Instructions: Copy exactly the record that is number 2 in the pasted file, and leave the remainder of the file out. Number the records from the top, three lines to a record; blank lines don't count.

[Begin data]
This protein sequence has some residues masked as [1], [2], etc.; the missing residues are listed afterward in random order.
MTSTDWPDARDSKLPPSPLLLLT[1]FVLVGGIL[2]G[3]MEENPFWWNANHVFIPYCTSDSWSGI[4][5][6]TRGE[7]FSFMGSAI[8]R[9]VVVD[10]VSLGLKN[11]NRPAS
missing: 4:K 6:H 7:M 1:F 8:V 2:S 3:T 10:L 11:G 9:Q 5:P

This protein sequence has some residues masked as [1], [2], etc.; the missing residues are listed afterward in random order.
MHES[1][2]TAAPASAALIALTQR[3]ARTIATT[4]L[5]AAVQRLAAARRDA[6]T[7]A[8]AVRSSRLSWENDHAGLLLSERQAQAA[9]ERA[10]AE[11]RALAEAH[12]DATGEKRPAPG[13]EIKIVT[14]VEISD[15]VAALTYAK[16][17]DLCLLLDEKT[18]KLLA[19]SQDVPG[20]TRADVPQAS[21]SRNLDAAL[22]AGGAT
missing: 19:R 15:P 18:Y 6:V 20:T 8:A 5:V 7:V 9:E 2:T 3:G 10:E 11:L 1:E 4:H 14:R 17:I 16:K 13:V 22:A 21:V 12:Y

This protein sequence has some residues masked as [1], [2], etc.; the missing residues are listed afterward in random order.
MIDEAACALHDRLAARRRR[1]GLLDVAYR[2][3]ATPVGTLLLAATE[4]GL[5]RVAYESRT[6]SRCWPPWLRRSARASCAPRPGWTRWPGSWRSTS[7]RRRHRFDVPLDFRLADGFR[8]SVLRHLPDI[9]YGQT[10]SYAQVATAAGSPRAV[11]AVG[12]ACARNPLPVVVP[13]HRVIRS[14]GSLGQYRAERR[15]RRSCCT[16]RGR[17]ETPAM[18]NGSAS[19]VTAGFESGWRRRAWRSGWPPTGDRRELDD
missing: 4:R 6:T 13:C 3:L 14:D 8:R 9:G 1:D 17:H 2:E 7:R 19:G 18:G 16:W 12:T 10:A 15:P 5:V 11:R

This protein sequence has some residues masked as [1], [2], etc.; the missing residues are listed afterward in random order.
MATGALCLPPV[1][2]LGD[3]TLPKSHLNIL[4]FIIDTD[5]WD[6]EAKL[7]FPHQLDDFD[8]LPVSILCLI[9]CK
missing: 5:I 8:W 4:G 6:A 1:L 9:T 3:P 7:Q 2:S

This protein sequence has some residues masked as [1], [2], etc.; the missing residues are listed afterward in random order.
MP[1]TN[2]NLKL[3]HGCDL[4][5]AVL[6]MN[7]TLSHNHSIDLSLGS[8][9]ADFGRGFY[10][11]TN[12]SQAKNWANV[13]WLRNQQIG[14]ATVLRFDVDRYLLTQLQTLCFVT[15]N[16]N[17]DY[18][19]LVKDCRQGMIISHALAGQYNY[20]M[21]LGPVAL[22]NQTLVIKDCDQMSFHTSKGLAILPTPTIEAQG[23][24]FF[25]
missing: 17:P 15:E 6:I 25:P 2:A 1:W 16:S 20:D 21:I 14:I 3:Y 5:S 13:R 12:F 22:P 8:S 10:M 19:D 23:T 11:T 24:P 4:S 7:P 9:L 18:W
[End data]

This protein sequence has some residues masked as [1], [2], etc.; the missing residues are listed afterward in random order.
MHES[1][2]TAAPASAALIALTQR[3]ARTIATT[4]L[5]AAVQRLAAARRDA[6]T[7]A[8]AVRSSRLSWENDHAGLLLSERQAQAA[9]ERA[10]AE[11]RALAEAH[12]DATGEKRPAPG[13]EIKIVT[14]VEISD[15]VAALTYAK[16][17]DLCLLLDEKT[18]KLLA[19]SQDVPG[20]TRADVPQAS[21]SRNLDAAL[22]AGGAT
missing: 19:R 15:P 18:Y 6:V 20:T 8:A 5:V 7:V 9:E 2:T 3:G 10:E 11:L 1:E 4:H 14:R 17:I 16:K 13:V 22:A 21:V 12:Y